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welcome back to "squawk box. some breaking news before we all break away for the holiday and of course what we're going to be looking at is initial jobless claims and they move from 229,000 down 8 to 221,000. and by the way, that 229 originally released last week at 227,000. continuing claims moved down a smidge from 1.69 4 million to 1.686 and trade balance for the month of may expected to be $54 billion with a minus sign all in red a little bit larger deficit, minus $55.5 billion.
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sequentially following a slightly upwardly revised previous month of 51.2 it moved up about $4 billion and we know that adp was released. it was definitely a little light but we did garner some from last month. interest rates, how low can they go, we're doing the limbo. and ms. lagarde will be the head of the ecb and most likely we'll see the interest rates continue to move down of course expecting her policies once she starts after october 31st to mirror if not enhance mario draghi's stimulus. andrew, back to you. >> rick, i have a question for you, it's melissa. on friday in terms of the jobs report, hey, what do you think would be the goldilocks number for the markets? i wonder if bad news is good news because that seals a fed rate hike -- >> cut. >> cut, excuse me. cut. >> i think goldilocks is
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anything 175 or higher. >> stronger number. >> yeah. i really don't understand if it's going to be good news/bad news i understand at the end of the day, even though many want the rates to be lower are a beacon for much of the world that continues to sink into the quagmire of negativity. >> happy july 4th, my friend we hope to see you on friday when we get the jobs numbers as well as we just saw with the continued low levels of jobless claims the economy humming along nicely as the third quarter kicks off. but a question of course is will investment confidence hold through the second half of the year joining us on that, jared bernstein, former chief economist and economic policy adviser to joe biden he's with the center on budget and policy advisers. we have hedge fund veteran and former white house communications director anthony scaramucci and kevin o'leary,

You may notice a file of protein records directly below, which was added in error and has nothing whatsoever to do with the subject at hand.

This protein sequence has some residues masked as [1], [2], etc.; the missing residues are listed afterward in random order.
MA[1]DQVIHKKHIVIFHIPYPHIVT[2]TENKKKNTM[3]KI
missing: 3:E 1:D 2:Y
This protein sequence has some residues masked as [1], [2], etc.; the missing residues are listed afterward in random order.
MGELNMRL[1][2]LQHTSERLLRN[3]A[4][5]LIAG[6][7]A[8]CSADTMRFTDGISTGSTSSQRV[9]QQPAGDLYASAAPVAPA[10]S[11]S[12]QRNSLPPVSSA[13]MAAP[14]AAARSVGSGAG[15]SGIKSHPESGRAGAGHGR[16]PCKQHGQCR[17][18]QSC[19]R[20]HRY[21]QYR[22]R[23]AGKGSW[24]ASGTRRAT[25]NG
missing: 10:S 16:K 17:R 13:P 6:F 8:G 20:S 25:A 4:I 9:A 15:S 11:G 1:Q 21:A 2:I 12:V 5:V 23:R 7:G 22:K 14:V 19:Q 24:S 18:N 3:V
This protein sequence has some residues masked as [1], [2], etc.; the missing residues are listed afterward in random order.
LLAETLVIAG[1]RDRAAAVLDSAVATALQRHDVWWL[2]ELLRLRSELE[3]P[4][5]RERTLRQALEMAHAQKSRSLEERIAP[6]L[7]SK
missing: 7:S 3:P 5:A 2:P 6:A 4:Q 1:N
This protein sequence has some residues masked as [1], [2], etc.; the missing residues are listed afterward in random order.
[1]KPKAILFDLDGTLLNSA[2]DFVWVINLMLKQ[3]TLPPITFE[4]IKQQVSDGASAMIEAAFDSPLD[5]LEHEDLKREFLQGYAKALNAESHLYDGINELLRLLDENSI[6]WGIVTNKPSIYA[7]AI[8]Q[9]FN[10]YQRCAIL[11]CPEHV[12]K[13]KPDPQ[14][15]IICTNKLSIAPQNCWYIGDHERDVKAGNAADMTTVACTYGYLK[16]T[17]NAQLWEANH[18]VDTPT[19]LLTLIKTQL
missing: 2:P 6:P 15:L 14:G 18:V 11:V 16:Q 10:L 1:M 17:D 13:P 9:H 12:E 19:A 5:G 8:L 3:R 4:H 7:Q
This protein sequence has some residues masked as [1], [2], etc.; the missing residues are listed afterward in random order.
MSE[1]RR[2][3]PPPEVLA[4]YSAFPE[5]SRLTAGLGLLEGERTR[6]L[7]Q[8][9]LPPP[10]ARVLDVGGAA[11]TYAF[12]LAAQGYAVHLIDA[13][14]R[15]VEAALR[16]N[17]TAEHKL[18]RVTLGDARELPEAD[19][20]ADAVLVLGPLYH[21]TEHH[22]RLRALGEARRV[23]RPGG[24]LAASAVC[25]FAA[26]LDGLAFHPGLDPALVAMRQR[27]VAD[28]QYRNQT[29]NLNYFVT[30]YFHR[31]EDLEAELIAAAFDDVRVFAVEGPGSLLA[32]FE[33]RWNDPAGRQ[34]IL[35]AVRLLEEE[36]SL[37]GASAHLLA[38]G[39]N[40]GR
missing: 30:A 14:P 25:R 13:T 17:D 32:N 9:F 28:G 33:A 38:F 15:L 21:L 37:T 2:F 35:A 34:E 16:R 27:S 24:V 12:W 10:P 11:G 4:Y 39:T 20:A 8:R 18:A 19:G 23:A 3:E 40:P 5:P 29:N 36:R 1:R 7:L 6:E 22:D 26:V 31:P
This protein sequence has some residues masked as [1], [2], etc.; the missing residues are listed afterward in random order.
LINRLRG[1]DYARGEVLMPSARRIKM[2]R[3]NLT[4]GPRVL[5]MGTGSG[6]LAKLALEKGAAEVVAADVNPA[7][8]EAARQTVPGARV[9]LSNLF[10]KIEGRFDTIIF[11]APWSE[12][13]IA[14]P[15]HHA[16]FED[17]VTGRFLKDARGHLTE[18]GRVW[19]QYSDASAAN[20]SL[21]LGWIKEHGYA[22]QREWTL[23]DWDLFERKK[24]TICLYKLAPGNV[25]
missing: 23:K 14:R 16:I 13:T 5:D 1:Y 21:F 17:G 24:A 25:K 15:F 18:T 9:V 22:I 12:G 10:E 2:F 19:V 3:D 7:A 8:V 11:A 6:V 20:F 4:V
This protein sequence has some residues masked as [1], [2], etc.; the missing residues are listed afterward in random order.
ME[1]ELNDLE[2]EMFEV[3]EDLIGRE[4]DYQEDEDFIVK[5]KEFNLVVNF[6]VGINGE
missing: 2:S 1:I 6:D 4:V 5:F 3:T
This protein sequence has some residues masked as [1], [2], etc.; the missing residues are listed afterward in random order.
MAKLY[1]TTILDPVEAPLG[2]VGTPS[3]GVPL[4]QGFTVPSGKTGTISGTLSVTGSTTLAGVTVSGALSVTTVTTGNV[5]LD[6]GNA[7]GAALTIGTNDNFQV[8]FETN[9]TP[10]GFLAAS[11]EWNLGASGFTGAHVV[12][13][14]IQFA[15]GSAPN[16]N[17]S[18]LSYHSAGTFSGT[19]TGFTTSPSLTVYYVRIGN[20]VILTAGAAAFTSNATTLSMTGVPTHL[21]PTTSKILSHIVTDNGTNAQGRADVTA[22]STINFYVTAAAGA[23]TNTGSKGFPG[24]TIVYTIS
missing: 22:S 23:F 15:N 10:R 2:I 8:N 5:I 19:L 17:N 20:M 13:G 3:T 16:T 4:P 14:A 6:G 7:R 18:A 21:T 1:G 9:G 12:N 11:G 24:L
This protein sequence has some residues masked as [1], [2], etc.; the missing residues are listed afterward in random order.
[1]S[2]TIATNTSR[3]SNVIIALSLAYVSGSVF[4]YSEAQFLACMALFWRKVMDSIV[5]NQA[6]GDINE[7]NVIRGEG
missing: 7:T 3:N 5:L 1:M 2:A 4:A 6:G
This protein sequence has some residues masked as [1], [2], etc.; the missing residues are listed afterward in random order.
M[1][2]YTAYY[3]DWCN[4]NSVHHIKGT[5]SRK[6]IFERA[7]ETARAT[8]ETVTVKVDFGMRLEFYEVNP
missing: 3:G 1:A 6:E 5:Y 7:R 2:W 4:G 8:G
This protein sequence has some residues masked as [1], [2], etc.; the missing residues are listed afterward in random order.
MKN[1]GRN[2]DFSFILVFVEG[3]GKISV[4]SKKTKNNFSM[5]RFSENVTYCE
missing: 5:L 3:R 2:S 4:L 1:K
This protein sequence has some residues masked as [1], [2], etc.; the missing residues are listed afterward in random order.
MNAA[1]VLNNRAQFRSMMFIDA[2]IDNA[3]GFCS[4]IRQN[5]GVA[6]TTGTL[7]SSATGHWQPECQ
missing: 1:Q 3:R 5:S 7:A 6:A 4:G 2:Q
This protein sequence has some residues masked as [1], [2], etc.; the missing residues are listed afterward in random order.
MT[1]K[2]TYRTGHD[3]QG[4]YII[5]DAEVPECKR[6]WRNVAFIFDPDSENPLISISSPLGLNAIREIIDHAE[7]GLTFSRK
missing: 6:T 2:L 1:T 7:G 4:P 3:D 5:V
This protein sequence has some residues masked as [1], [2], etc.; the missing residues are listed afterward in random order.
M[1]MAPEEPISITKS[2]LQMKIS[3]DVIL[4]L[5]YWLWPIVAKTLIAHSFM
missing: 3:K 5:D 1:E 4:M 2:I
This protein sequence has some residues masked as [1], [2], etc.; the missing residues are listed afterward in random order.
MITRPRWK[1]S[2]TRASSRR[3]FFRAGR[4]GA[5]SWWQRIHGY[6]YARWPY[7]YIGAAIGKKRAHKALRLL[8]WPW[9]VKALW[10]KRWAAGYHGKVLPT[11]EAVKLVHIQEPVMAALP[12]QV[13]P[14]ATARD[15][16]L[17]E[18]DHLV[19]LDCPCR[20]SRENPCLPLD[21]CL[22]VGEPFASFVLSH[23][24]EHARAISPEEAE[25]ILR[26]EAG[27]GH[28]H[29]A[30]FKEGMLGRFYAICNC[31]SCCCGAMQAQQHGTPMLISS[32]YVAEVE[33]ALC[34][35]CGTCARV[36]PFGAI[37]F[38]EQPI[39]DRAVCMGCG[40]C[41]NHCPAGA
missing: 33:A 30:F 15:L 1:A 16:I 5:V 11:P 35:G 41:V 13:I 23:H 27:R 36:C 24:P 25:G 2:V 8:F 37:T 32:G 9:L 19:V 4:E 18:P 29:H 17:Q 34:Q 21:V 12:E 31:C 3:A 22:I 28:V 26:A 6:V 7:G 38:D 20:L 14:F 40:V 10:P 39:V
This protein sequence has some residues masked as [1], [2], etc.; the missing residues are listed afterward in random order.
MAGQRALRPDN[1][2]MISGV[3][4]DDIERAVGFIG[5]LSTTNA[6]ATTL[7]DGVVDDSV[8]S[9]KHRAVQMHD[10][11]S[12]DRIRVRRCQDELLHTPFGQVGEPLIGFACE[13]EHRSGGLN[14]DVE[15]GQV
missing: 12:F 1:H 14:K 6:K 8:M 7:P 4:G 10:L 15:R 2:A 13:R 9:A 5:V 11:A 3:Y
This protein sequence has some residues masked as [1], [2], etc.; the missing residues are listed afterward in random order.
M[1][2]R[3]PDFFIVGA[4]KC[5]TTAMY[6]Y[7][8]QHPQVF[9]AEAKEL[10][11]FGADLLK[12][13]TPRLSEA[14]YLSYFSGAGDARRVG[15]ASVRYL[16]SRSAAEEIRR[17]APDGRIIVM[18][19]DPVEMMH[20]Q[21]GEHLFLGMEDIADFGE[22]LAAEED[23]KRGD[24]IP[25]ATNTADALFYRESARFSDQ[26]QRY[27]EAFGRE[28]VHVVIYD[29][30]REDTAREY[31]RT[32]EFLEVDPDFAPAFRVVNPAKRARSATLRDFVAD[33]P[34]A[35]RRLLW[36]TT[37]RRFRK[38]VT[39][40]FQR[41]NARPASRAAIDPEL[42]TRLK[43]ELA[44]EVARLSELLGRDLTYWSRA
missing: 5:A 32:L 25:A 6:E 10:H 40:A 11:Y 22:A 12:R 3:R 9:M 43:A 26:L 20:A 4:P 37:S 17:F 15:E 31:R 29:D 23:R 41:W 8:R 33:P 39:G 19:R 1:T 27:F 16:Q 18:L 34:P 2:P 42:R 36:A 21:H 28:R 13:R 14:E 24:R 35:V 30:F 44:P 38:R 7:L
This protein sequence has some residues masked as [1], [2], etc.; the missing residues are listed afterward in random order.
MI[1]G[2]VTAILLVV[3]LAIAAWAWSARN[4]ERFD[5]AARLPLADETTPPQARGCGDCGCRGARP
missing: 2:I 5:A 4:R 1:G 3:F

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co-host of "shark tank." i was going to call it squawk tank i want to get everybody involved in the conversation. do we think that based on what we're hearing both from the adp numbers this morning some of the numbers we have got in terms of earnings that the second half is going to be better everyone thinks that the second half will be terrible but i'm not so sure. >> i don't think it will be as recessionary but not as strong as we'd like it to be. i think we'll see some important numbers fail to hit expectations like we did with adp i thought it was a good question about the goldilocks number, anything below expectations is going to be unsettling because we're really all in this place where we want to discount one or two negative numbers especially with the unemployment rate so low. one or two numbers that miss expectations aren't a big deal but now we're starting to see more this little bump in the trade deficit is also concerning